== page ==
A Year in Shorts Day 291: "Small Talk"
English animator Bob Godfrey made a small but respectable name for himself in the field of animation, winning the Academy Award for Best Animated Short for his film Great, the first British film to win in that category. But I have not seen that movie. He also received nominations for Kama Sutra Rides Again and Dream Doll, both of which I’ve also not seen. We’ll have to cover those three films for whenever The Great Oscar Baiter decides to do ANOTHER Year in Shorts, saving the latter two for days when I’m feeling especially saucy. (The only sites I’ve seen hosting Kama Sutra Rides Again have been literal porn sites, so you can imagine the reasons for my reluctance to watch it.) I have also never seen the various animated series Godfrey worked on, nor any of the advertisements he drew. No, the only work of Godfrey’s I’ve seen is today’s short, the Academy Award-nominated short Small Talk.
Despite IMDb's insistence upon labeling it as a 1994 short, I am fairly certain that Small Talk was released in 1993, if only due to the fact that it was nominated at the 66th Academy Awards, which honored films released in that year. (There is similar confusion over one of the next year's nominees, The Janitor, which IMDb insists on calling a 1995 film.) Of course, that's neither here nor there, really; what matters is the film itself, right? Right! Directed by Bob Godfrey from a script by Stan Hayward and with animation by Kevin Baldwin (who would receive a nomination alongside Godfrey), Small Talk is another fairly obscure short for us. It follows Sid (voiced by Godfrey himself), a seemingly mild-mannered senior citizen who narrates the rather eventful day he's had, from being beset by rude individuals who make the mistake of underestimating him to an encounter with the queen herself. I suppose technically the film counts as another example of the One Joke Short, in which the majority of the film's runtime serves as the setup for a final punchline. Still, the setup is plenty amusing and the punchline is funny, if a little predictable, so who's complaining?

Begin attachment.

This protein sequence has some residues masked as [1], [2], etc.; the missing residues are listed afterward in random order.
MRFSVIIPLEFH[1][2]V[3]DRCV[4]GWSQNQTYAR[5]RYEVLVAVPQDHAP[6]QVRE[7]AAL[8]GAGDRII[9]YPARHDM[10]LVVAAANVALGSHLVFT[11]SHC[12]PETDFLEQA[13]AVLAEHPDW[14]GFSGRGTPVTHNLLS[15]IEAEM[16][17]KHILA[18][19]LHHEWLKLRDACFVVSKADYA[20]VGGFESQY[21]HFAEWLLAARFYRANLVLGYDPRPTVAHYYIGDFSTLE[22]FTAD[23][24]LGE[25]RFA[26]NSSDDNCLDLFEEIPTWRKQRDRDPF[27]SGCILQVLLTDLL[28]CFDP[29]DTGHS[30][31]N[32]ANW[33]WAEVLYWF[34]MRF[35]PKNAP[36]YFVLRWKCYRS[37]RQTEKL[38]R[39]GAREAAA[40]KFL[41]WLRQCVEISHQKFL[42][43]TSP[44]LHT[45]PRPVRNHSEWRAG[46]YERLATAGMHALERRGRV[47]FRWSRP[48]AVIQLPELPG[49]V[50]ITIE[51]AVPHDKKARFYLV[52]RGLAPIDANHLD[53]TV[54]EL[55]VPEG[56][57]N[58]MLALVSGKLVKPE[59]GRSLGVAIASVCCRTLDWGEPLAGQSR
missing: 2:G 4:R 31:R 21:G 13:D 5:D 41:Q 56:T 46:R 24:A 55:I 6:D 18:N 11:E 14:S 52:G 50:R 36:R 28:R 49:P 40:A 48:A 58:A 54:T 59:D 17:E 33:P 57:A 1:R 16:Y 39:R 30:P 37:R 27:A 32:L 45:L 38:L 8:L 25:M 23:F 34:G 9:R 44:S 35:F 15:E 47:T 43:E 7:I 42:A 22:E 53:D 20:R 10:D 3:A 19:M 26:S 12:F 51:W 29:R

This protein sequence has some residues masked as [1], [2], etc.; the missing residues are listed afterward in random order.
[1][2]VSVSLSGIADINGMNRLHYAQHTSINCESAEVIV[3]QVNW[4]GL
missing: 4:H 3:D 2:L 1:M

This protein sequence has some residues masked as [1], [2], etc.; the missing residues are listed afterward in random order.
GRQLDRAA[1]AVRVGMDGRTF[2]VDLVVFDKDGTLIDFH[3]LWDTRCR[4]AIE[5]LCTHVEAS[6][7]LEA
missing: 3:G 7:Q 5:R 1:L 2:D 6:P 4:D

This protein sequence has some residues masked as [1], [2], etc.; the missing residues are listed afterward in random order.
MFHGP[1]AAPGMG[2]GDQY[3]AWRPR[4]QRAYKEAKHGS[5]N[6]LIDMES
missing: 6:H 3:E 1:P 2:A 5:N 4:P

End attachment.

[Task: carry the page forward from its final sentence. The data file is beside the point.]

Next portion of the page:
Watching Small Talk, one wonders what exactly the Academy saw in it to recognize it with a nomination. Much like its main character, the short is fairly unassuming and, at a first glance, rather unimpressive. Still, if you give it a chance, you'll discover there's a lot to like here. The script is sharp and clever, and the animation (while simple) is lovely to look at, with expressive character designs and fun backgrounds. Limited animation seems to have fallen more or less out of style by the 90s, undoubtedly due in large part to its association with glorified toy commercials like Transformers and G.I. Joe from the decade prior. But the form has its place, and with enough skill and ingenuity, an animator can do a lot with a little. Small Talk is not a great short, but it's a good one that has more to offer than you'd expect, and perhaps the Academy recognized that. Or maybe they were just cognizant of the place Godfrey had in history and wanted to honor him one more time. And while Small Talk didn't win the Oscar that year, in a way his place in history was reaffirmed regardless. For what did Small Talk lose to but The Wrong Trousers, from the most successful British animation studio in the history of the category, Aardman Animation? So sure, Godfrey lost that night, but his win two decades earlier paved the way for Aardman's later successes. And either way, he still made a damn fine short that more people ought to try out. It may be a simple short, but don't underestimate it.
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